Math on the Level™ (MOTL), a comprehensive math program for preschool through eighth grade, was written for homeschoolers by a homeschooling parent who also has many years of teaching experience in other school settings. The program's design is uniquely suitable for homeschooling. There are no grade-level designations. Instead, students work through a sequence of objectives in what is essentially one large course covering all levels (with preschool separated out in the new edition). Parents individualize the program for each child to teach and review exactly what they need. While parents have to make some choices and do direct teaching, this approach should be more effective and efficient than most other math programs. Students might be able to complete the entire program a year or two ahead of schedule.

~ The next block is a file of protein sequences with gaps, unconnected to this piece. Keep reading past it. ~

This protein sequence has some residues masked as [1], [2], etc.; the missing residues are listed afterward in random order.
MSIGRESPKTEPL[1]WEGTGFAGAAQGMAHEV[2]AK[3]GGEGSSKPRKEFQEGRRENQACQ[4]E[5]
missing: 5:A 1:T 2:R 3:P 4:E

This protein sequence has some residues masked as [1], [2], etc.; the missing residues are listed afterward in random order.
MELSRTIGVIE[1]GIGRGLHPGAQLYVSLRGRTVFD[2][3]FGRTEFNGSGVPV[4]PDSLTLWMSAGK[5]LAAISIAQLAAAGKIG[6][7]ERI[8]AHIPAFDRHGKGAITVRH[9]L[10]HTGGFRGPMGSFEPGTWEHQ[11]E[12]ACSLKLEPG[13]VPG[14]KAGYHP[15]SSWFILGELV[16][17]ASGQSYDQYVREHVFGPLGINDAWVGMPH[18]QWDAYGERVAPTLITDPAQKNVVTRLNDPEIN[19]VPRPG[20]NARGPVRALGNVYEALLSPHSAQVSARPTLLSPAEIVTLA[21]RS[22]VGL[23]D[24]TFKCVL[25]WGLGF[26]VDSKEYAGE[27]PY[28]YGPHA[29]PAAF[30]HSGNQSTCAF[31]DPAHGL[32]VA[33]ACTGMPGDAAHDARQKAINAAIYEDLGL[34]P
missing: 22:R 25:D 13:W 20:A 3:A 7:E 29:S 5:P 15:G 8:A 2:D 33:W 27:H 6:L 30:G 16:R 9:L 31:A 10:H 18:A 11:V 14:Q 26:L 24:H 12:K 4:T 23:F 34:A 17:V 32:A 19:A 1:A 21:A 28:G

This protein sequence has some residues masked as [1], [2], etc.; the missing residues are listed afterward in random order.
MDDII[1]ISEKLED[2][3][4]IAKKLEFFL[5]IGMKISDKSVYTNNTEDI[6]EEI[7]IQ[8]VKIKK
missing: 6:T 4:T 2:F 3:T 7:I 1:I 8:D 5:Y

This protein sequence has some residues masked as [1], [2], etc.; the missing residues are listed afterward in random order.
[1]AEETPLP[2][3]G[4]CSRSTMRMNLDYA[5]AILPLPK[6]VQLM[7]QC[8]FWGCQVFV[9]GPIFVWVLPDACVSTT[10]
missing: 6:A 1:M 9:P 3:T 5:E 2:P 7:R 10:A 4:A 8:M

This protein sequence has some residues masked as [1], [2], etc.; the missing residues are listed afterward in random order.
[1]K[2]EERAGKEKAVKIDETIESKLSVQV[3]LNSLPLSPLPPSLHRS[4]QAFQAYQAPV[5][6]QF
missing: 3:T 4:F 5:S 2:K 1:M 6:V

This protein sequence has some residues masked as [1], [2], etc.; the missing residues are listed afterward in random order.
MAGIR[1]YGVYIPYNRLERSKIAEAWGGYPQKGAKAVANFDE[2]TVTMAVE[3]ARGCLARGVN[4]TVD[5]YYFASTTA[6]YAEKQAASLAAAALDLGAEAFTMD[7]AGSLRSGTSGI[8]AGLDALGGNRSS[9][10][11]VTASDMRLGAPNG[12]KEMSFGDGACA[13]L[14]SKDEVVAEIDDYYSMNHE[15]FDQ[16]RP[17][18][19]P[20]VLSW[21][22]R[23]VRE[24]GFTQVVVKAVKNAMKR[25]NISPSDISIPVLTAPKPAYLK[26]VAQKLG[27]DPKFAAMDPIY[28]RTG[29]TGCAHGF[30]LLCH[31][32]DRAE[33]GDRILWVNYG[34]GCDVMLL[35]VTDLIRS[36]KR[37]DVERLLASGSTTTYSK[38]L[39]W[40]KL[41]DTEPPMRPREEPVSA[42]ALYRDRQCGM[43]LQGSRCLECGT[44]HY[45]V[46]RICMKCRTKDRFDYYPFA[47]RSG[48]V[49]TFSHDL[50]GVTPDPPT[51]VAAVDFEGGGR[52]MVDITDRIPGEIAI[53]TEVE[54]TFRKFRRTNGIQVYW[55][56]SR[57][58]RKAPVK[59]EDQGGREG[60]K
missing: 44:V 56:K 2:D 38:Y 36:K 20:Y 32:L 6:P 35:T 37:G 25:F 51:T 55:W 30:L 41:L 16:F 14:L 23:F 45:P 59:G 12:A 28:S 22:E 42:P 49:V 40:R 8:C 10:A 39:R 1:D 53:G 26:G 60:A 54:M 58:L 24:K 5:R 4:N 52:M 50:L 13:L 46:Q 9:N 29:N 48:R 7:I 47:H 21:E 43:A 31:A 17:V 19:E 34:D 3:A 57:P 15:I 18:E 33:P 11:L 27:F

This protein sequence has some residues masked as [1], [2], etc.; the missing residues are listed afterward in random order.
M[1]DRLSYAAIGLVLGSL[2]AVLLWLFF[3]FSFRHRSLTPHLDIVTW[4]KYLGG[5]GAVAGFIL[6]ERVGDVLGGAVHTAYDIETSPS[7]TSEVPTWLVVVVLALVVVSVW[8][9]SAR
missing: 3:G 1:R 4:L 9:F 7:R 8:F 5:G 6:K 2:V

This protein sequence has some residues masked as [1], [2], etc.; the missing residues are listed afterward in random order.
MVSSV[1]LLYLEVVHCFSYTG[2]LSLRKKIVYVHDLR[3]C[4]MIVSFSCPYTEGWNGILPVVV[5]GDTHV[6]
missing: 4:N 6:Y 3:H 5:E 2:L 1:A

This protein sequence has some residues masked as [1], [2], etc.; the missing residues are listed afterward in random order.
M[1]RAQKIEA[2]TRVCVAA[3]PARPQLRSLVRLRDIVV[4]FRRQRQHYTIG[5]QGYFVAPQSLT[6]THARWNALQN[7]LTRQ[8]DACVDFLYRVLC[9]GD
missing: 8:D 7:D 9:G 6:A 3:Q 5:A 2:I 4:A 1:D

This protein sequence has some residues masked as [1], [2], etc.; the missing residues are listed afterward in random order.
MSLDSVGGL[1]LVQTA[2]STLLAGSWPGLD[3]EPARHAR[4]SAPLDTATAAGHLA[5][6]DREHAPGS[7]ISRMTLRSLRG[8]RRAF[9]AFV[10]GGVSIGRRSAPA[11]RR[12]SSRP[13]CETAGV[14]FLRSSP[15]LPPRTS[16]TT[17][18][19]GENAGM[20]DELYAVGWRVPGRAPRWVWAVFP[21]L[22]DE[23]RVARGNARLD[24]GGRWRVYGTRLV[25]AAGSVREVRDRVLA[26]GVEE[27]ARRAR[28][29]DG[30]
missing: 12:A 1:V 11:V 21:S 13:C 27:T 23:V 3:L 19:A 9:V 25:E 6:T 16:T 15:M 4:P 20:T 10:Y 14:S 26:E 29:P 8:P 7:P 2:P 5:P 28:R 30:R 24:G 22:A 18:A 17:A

MOTL is also great for students who struggle with math since it doesn't overwhelm them. Instead, it helps parents target the particular needs of each student. In addition, it incorporates hands-on learning, games, and real-life math applications, all of which address various learning-style needs and help children understand why they need to know math.
The program is very thorough! At the end of the program, students are working with exponents at an advanced level, solving for variables, graphing equations for lines and hyperbolas, and calculating the volumes of cylinders and prisms.
Since the program is unusual, the program's creator Carlita Boyles offers a free conference call to each purchaser to help them get started.